Changes at Honnold/ Mudd Library
In the last few months, we have made several changes at HonnoldfMudd Library, both in the ways we offer service
and the ways some of the areas are physically arranged.
You will see the first changes as you enter the building with the new " Welcome Desk" in place in the
lobby area. Some of the factors that motivated these
changes were comments from library users regarding
confusion as to which desk to approach for help, survey
and focus group comments regarding services and physi · ·
cal layout, library literature having to do with best practices
in meeting the needs of users, library staff's conversations
with colleagues about what works well and
what does not in terms of presenting our services and
our library space. A group of library staff was formed to
determine what changes would be feasible and best for
our users, and the results are now being put into place.
Some of the visible changes are as follows:
The Reference Desk and the Information Desk have now been combined into one Help Desk located just at the top of the stairs as one enters the library. The Database
Assistance Desk, formerly in the Search Center, has been eliminated, and an Information Technology staff member now works in an office adjacent to the Search Center where he is available to help users.
Several computer workstations have been relocated from the Search Center into the room just south of the Help Desk, thus expanding the Search Center area and providing semi- private opportunities for students to work.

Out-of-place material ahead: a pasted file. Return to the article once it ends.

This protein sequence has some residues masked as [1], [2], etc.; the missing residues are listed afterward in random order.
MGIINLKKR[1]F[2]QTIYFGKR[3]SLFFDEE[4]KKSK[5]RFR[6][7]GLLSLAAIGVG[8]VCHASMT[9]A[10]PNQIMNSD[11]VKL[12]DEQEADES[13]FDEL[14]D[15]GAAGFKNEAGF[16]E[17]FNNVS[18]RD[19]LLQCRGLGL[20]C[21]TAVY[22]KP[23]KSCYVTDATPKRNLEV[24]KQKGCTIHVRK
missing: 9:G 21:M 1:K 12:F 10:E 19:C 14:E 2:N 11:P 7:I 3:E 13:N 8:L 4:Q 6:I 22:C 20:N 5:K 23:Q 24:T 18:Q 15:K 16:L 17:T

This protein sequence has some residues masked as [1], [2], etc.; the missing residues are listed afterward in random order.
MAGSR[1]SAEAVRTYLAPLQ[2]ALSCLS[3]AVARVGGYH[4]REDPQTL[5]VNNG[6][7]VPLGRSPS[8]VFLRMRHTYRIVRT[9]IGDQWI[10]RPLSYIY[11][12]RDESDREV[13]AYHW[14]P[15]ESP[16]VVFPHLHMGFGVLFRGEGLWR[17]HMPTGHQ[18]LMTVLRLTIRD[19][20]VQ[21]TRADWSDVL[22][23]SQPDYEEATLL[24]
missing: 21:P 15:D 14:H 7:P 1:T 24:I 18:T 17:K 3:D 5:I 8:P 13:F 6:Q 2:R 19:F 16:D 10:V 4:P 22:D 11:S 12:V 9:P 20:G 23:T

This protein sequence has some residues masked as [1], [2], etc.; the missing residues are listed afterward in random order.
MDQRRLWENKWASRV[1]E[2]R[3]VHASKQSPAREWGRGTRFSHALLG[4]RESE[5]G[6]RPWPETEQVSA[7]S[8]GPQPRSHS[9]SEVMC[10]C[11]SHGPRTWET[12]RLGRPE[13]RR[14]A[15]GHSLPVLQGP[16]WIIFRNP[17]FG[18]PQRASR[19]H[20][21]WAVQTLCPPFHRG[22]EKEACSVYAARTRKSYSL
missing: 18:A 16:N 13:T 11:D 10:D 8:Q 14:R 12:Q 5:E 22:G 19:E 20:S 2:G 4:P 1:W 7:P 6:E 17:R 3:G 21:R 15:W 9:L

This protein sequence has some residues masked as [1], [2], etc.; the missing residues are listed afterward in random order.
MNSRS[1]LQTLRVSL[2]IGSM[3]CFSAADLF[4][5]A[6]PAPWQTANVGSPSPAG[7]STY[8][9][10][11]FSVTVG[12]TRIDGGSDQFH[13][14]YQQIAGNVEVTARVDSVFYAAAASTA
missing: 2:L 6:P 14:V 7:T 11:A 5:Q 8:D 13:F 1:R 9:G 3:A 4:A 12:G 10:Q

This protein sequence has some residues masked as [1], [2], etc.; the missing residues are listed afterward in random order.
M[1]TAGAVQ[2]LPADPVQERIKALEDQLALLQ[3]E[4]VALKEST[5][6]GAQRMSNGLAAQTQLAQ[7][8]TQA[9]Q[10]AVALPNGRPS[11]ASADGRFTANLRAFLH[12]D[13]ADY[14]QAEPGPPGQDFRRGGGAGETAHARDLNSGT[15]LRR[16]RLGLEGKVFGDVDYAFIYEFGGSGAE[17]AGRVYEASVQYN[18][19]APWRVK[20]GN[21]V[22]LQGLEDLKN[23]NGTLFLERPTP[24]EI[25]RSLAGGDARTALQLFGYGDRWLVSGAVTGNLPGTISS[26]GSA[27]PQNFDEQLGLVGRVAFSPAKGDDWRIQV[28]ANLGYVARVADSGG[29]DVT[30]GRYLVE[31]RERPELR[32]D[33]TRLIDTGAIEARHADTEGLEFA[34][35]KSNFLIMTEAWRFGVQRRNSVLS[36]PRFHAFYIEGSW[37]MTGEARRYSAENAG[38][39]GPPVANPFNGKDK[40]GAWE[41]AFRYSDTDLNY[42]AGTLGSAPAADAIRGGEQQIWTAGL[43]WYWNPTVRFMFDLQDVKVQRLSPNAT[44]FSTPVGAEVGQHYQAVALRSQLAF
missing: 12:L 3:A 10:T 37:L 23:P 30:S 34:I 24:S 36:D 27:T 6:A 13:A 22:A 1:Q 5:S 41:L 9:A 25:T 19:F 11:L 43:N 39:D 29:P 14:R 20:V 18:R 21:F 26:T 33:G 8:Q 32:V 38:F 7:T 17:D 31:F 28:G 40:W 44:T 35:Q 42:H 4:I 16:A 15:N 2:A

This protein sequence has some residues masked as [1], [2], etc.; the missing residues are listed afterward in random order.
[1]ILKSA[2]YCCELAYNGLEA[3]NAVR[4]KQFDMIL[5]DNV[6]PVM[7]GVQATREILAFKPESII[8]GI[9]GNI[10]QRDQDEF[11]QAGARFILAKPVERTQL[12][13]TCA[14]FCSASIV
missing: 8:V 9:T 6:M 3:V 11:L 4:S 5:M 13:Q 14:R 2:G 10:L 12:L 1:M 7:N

New PCs throughout the Search Center have additional
multimedia capabilities such as DVD viewing.
Multimedia machines have been moved into the Search Center, where users may scan materials, view videos, use GIS ( Geographic Information System) and mulitmedia authoring software, etc.
We are always open to suggestions for
additional enhancements to our services and
resources and hope to hear from you.
A new multimedia room has been set up on Mudd 1" floor, where the Copy Center was formerly located. The Copy Center has relocated to the area just north of the Search Center.
The Welcome Desk has been established in the lobby and is staffed all the hours the library is open. The purpose
of this desk and its staff is not only to greet library users, but also to answer directional and informational questions, to refer people to the appropriate service points throughout the Libraries, and to monitor the security exit in the lobby.
The elevator in the lobby is now opened to all library floors. Previously, for collection security reasons, this elevator only operated publicly between tloors I and 2 of the New Library.
The ADA compliant gate and chairlift, previously opposite the elevator door on New Library 2nd floor, has been removed, along with the surrounding fence- like equipment, thereby opening up the floor to a more welcoming
We hope that these and other forthcoming changes will serve our users well. We are always open to suggestions for additional enhancements to our services and resources and hope to hear from you.